Nichols is also not entitled to equitable tolling of the limitations period. Nichols argues that he "has due diligently sought to find releief [sic] in his case, although the statutes and guidelines are somewhat difficult to understand. [He] has for some time looked for a way to explain said case and upon learning how to study case law had [sic] now found cases to support said claim." (§ 2255 Mot. at 13.) Additionally, although difficult to decipher, in his reply Nichols seems to argue that equitable tolling should apply because he did not discover that he could appeal his conviction until after he reviewed the transcripts. ( See Reply Mem. at 2.) However, Nichols' conclusory arguments fail to demonstrate that "he has been pursuing his rights diligently" and "that some extraordinary circumstances stood in his way and prevented timely filing." Holland, 560 U.S. at 649. Thus, Petitioner's § 2255 Motion is not entitled to equitable tolling and is accordingly barred by the statute of limitations.

In his reply memorandum, Nichols attempts to save his § 2255 Motion by citing Alleyne v. United States, 133 S.Ct. 2151 (2013). ( See Reply Mem. at 1-2.) Although the Court may dismiss these new arguments raised only in Nichols' reply memorandum, Hull v. United States, No. RWT 05-0109, 2008 WL 4181946, at *3-4 (D. Md. Sept. 5, 2008), for the sake of thoroughness the Court will address the merits of these claims.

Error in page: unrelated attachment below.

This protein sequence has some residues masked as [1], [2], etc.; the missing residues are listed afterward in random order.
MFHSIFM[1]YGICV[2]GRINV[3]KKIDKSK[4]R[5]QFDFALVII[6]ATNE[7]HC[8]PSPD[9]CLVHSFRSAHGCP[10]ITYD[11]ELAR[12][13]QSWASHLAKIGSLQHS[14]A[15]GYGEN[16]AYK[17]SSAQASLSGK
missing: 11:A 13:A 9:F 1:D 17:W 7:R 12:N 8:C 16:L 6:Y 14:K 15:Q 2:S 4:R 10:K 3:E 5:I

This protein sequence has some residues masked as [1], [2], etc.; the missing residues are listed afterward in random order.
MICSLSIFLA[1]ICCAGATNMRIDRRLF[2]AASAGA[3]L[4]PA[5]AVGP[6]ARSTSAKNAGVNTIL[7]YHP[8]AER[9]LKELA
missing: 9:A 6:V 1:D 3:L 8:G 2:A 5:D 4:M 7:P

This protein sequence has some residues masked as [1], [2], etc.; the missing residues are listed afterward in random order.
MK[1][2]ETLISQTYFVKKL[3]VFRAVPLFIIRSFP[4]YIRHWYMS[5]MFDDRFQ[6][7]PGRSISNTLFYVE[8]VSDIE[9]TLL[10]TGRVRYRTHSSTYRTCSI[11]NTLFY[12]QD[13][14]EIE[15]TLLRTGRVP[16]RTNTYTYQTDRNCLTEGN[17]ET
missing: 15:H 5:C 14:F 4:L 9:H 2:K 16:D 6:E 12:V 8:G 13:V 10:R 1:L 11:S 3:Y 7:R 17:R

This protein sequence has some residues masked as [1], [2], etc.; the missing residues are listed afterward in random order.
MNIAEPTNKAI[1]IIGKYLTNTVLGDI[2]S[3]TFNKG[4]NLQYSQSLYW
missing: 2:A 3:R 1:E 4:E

The third prong of § 2255(f) allows a petition under § 2255 to be filed within one year of a new right being recognized by the Supreme Court and made retroactively applicable to cases on collateral review. As noted above, Nichols focuses on the Supreme Court's decision in Alleyne. In Alleyne, the Supreme Court held "that any fact that increases the mandatory minimum is an element' that must be submitted to the jury." 133 S.Ct. at 2155. Nichols alleges that this opinion created a new substantive right, which allows him to pursue the immediate collateral appeal. (Reply Mem. at 2.) Although Alleyne did announce a new constitutional rule of criminal procedure, the case is not retroactive on collateral review. See In re Payne, 733 F.3d 1027, 1029 (10th Cir. 2013); Ferranti v. United States, No. 1:91CR337-A, 2014 WL 2967944, at *2 (E.D. Va. June 30, 2014); Williams v. United States, No. 4:09cr00039, 2014 WL 526692, at *4 (W.D. Va. Feb. 7, 2014). Alleyne was decided on June 17, 2013. Nichols was sentenced by this Court on May 23, 2007. Therefore, as Alleyne is not retroactive, Nichols' instant § 2255 Motion is barred. See 28 U.S.C. § 2255(f).

IV. CERTIFICATE OF APPEALABILITY

A district court that enters a final order denying a § 2255 motion must grant or deny a certificate of appealability. Rule 11(a) of the Rules Governing Section 2255 Proceedings. A certificate of appealability may issue only if the applicant has made a substantial showing of the denial of a constitutional right. 28 U.S.C. § 2253(c)(2); see also Miller-El v. Cockrell, 537 U.S. 322, 336-38 (2003); Slack v. McDaniel, 529 U.S. 473, 484 (2000). In order to satisfy § 2253(c), a petitioner must demonstrate that reasonable jurists would find the district court's assessment of the constitutional claims debatable or wrong. Miller-El, 537 U.S. at 336-38 (citing Slack, 529 U.S. at 484). For the reasons stated more fully above, no law or evidence suggests Nichols is entitled to further consideration of his claims. Accordingly, a certificate of appealability is DENIED.

V. CONCLUSION

For the foregoing reasons, the Court hereby GRANTS the Motion to Dismiss and DISMISSES the § 2255 Motion as untimely. Further, the Court DENIES a certificate of appealability.

Let the Clerk send a copy of this Memorandum Opinion to the pro se Petitioner and all counsel of record.

An appropriate Order shall issue.